Monday, January 24, 2011

Your Scandalous Ways: Two Paws Up!

For me, today just seems like a perfect day to wallow in my rocking chair, covered with a blanket, beverage of choice close by, and a good book in hand.  One of the perfect ways to while away loong winter days.  Micah has taken to climbing up me to the back of the chair and sitting there, watching out the window, guard dog on duty.  She supervised as I finished reading Loretta Chase's Your Scandalous Ways today.

Although Micah can't read (although the way she studies over my shoulder, I swear she's picking it up), we both agree that this Chase book was the best thing I've read in a looong time.  I'm not sure how long it's been since I read one by this author, but I can promise it's been too long.  If I didn't have a library book to read and return on time, I'd be going on a Chase binge.

From the blurb:

James Cordier is all blue blood and entirely dangerous.  He's a master of disguise, a brilliant thief, a first-class lover -- all for King and Country -- and, by gad, he's so weary of it.  His last mission is to "acquire" a packet of incriminating letters from one notorious woman.  Then he can return to London and meet sweet-natured heiresses -- not adventuresses and fallen women.

Francesca Bonnard has weathered heartbreak, scorn, and scandal.  She's independent, happy, and definitely fallen; and she's learned that "gentlemen" are more trouble than they're worth.  She can also see that her wildly attractive new neighbor is bad news.

But as bad as James is, there are others far worse also searching for Francesca's letters.  And suddenly nothing is simple -- especially the nearly incendiary chemistry between the two most jaded, sinful souls in Europe.  And just as suddenly, risking everything may be worth the prize.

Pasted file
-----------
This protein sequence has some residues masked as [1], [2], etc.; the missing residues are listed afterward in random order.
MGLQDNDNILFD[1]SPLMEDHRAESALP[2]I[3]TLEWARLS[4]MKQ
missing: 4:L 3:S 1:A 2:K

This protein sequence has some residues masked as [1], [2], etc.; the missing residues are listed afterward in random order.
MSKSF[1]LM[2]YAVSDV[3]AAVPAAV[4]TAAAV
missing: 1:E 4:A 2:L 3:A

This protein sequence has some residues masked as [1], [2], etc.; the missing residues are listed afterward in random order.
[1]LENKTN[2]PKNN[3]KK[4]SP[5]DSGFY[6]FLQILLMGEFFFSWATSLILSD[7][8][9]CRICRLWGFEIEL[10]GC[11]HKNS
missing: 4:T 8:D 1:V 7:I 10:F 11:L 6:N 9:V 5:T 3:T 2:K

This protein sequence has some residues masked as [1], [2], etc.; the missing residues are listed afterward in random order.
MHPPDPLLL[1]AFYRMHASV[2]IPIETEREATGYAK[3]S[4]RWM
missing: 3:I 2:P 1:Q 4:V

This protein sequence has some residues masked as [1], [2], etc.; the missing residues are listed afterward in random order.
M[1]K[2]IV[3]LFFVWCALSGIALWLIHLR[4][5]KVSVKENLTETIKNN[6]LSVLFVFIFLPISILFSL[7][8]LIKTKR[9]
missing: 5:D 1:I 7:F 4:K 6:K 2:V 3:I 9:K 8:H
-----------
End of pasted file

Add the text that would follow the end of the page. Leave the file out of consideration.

The setting, first off, kind of threw me -- it takes place in Venice, a city I've often dreamed of visiting.  I have a lot of dreams...  ;-)  Most of them expensive.  It's occurred to me that I have a lengthy bucket list of places I want to visit, and honestly that list keeps growing.  I've found that, in my reading, I've been paying more and more attention to setting and locale and to see if the author can do more than just use the setting as where a book takes place.  Since I've started taking more note, three books have come to mind of examples of how to add life into a book's setting: Christmas Eve at Friday Harbor by Lisa Kleypas, Your Scandalous Ways by Chase, and another one that's asserting itself is Darkfever by KMM (I'm about a 1/3 through).  I'm hoping that list grows this year, because I seem to enjoy a book all that much more if I can sink my teeth into finding out more about the locale.  Not long after finishing those three particular books (ok, I'm not finished with DF, but I can still investigate Dublin -- Wikipedia's got all kinds of mad pics, dude!), I quickly hopped on the computer to do my own research into the cities each book took place in.  Call it a new hobby.

(ANYway, back on track, Amy -- Micah needs to go out and you obviously need to hit the decaf...)